Samsung’s Chromebook Torn Down, Costs $322 To Make, iSuppli Says
The picture at right is what a Samsung Chromebook looks like once it’s been taken apart. The new Google-powered notebook, formally called the Series 5, along with a similar one from Acer, will go on sale Wednesday with a Wi-Fi only version, costing $430, the other with built-in 3G wireless access for $500.
The Chromebook line is Google’s first big hardware bet on its cloud-centric Chrome operating system, which is essentially a Web browser capable of running applications that are hosted in the cloud. The point of doing that is that it takes the hassle and the cost of maintaining the software out of the hands of the person or business using it. Google thinks that over the long term it has a chance to erode Microsoft’s dominance of enterprise notebooks.
So what goes into building one? The teardown experts at IHS iSuppli took a look at the 3G version, and have shared their findings with AllThingsD. I talked with analyst Wayne Lam, who worked on the teardown. While you might expect it to essentially be a stripped-down build with as little emphasis as possible on the hardware, it’s actually an interesting study in what can happen when there’s no payment to Microsoft built into the cost assumptions, Lam told me. Added up, the components used cost a total of $322.12.
Since the hardware requirements for storage and memory are lighter, Samsung was able to spend more on hardware that improves the user experience like the display, the battery and the outer enclosure. “The lower overhead in hardware allowed Samsung more leeway on things that people will notice, like a bigger screen and a bigger battery,” Lam said.
The most significant batch of component costs is found on the motherboard (pictured top and bottom, click the images to make them bigger), amounting to $86.37 or about 26 percent of the overall hardware cost. The Chromebook’s microprocessor is a dual-core Intel Atom N570. Samsung, which is the world’s largest manufacturer of memory, supplied its own DRAM chips. Also on the motherboard are power-management chips from Texas Instruments and Intersil.
German chipmaker Infineon supplied a Trusted Computing Platform chip, which is interesting because this is something usually seen in enterprise-level servers and not personal notebooks. The chip helps protect the system by running a thorough security check every time the system is booted up, ensuring that the hardware hasn’t been tampered with and that unwanted software hasn’t been added. Given the bet that Google has made on the cloud, and the attacks it has been fending off of late, this is an understandable move.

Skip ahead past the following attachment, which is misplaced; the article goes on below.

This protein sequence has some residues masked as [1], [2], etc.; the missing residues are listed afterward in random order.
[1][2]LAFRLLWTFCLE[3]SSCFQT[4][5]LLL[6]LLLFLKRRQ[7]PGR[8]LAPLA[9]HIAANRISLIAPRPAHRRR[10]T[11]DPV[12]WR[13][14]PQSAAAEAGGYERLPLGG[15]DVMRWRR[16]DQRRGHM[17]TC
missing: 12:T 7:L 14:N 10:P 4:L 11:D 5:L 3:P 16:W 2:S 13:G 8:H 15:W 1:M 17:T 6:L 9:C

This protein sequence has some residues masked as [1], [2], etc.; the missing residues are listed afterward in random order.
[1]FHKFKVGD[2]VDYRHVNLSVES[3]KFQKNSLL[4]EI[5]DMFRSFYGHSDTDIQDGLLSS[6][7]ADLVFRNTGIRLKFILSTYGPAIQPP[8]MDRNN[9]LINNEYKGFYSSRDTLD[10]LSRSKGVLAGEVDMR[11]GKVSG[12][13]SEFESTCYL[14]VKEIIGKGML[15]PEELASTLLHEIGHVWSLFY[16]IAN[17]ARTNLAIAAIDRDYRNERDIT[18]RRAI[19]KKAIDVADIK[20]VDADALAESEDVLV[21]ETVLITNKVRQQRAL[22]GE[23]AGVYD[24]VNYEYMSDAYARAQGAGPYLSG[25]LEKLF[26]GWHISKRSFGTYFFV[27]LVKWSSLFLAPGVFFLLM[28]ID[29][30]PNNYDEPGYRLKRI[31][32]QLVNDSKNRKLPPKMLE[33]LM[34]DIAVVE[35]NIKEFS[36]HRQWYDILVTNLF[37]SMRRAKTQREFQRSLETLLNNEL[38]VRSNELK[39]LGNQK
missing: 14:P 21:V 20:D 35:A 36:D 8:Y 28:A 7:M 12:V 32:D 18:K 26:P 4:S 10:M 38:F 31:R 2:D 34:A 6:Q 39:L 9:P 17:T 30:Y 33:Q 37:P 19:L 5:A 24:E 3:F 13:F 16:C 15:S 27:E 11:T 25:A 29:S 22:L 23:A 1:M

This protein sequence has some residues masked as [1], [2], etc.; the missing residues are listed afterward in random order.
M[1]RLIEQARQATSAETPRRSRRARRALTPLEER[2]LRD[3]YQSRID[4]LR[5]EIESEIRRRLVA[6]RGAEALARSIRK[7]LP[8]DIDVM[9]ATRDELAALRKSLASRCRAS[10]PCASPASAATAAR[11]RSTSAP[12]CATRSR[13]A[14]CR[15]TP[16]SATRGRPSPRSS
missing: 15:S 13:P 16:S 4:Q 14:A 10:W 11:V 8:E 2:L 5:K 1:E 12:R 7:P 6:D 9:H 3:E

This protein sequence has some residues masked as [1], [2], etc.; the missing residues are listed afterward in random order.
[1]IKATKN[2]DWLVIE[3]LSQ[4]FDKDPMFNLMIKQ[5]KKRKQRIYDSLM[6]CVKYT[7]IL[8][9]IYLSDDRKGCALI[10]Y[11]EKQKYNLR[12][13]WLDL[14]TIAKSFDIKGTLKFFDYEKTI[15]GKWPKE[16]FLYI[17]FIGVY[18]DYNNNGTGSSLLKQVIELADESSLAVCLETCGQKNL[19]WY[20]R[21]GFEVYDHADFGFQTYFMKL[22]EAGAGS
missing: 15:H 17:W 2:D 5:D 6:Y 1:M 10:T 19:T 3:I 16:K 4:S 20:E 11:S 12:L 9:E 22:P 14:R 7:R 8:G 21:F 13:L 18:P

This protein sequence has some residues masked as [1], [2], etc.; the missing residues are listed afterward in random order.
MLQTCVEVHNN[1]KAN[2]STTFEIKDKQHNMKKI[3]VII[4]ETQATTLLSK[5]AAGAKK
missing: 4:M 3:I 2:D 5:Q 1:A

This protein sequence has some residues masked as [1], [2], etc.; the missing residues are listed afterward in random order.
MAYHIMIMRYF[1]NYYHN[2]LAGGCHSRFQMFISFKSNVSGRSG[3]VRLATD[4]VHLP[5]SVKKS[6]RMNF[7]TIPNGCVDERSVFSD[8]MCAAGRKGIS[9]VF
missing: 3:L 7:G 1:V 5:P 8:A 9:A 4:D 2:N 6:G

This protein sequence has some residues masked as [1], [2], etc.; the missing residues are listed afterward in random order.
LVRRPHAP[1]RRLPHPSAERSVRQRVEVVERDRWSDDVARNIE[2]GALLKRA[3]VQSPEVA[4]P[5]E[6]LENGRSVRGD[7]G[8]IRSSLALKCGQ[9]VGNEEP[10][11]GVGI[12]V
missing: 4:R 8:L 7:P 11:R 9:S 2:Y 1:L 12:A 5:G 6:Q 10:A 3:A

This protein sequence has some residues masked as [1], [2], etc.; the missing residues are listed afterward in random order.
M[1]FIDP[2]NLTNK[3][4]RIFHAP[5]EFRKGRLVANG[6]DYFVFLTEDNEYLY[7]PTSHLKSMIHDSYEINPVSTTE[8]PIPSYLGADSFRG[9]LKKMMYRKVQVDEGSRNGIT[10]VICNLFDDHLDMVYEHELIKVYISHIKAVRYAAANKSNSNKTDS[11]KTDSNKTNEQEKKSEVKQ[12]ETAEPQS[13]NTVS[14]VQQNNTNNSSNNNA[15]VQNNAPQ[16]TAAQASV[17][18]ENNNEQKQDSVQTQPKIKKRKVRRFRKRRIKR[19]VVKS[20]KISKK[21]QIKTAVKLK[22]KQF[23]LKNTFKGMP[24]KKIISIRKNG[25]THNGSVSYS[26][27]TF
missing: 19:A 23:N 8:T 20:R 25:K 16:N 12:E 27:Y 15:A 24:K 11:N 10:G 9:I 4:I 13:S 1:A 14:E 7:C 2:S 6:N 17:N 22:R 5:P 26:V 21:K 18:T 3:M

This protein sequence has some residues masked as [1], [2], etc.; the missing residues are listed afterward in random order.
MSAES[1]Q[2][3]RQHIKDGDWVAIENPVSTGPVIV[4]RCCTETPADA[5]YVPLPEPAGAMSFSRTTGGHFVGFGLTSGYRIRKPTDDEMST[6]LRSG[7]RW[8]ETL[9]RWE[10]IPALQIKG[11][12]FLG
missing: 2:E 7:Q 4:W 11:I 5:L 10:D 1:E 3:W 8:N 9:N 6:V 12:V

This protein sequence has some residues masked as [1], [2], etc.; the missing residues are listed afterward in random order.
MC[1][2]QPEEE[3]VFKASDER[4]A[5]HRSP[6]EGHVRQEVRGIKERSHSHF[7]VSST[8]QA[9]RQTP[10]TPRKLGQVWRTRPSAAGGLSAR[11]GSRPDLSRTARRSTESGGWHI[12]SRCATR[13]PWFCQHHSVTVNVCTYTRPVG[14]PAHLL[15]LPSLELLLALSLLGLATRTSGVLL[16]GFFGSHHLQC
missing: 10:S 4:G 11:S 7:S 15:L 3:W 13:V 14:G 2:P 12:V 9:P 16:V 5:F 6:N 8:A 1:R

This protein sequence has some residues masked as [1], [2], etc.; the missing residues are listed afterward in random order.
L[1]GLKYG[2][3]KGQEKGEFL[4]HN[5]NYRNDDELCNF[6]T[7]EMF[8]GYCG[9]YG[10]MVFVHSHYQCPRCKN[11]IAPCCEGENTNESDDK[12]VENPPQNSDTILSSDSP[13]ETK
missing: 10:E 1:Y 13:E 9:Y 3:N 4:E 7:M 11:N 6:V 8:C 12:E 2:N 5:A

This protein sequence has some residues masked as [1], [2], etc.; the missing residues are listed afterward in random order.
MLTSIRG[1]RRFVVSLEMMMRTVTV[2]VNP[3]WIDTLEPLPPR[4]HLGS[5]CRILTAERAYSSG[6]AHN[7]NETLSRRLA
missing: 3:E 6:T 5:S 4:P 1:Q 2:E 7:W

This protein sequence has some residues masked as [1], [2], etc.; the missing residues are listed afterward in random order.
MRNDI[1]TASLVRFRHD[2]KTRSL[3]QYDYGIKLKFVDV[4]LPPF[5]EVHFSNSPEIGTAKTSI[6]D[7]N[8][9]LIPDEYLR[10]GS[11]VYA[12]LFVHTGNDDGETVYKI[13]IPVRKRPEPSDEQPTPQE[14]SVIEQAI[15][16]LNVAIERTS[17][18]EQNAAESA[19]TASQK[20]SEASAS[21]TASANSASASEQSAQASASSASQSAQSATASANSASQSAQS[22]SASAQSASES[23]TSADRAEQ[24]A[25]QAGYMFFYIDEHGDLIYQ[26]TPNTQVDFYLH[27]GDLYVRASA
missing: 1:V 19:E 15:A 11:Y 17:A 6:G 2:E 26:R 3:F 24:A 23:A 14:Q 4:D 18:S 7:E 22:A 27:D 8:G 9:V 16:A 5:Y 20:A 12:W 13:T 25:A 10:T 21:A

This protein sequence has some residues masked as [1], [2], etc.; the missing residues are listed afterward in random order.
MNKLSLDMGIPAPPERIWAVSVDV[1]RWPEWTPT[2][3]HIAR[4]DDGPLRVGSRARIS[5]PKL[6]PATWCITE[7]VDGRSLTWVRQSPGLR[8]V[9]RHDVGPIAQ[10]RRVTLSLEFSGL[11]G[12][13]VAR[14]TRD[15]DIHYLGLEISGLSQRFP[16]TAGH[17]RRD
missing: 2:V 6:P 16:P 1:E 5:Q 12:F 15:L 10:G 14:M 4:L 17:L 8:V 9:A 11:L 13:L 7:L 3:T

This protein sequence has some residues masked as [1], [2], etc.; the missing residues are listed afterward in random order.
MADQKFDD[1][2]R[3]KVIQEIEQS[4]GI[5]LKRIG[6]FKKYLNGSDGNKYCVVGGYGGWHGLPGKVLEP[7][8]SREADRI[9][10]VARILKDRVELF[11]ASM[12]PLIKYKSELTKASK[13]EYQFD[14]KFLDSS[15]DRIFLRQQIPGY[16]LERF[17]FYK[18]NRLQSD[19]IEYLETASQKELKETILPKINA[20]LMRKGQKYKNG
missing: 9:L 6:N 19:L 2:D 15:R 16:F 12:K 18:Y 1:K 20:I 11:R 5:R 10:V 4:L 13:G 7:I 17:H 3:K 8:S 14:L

Samsung also used its own shop to supply the display. It measures 12.1-inches diagonally and features an improved light-emitting diode technology that boosts its overall brightness. Lam says the display cost $58 and is the second most expensive component in the Chromebook.
The third most expensive component is the battery, which Samsung supplied as well. A key part of the Chromebook experience is long battery life. Samsung opted for a six-cell battery pack that is intended to last all day. It added $48.20 to the hardware cost.
Wireless chips combined for the fourth most expensive set of costs. Hon Hai Precision Technology, the Taiwanese contract manufacturer that’s better known to the world as Foxconn, built the 3G wireless module using four chips from the wireless chipmaker Qualcomm. In order to keep costs down, Samsung opted to use an older Gobi 2000 baseband chip. Wireless chips added $42.85 to the hardware cost. Qualcomm’s newly acquired Atheros unit supplied a Wi-Fi chip.
A few other interesting points that Lam found during the teardown. The memory chips are soldered on to the motherboard, meaning that the computer’s memory isn’t upgradeable by the user as it is on most PCs. It ships with 2GB of memory on board; if you’re a business or educational user paying a monthly subscription fee, by the time you start thinking you may need more memory, it will probably be ready for a hardware refresh. Google is taking even that level of routine management — plus the associated cost — out of your hands. Is the world ready for that?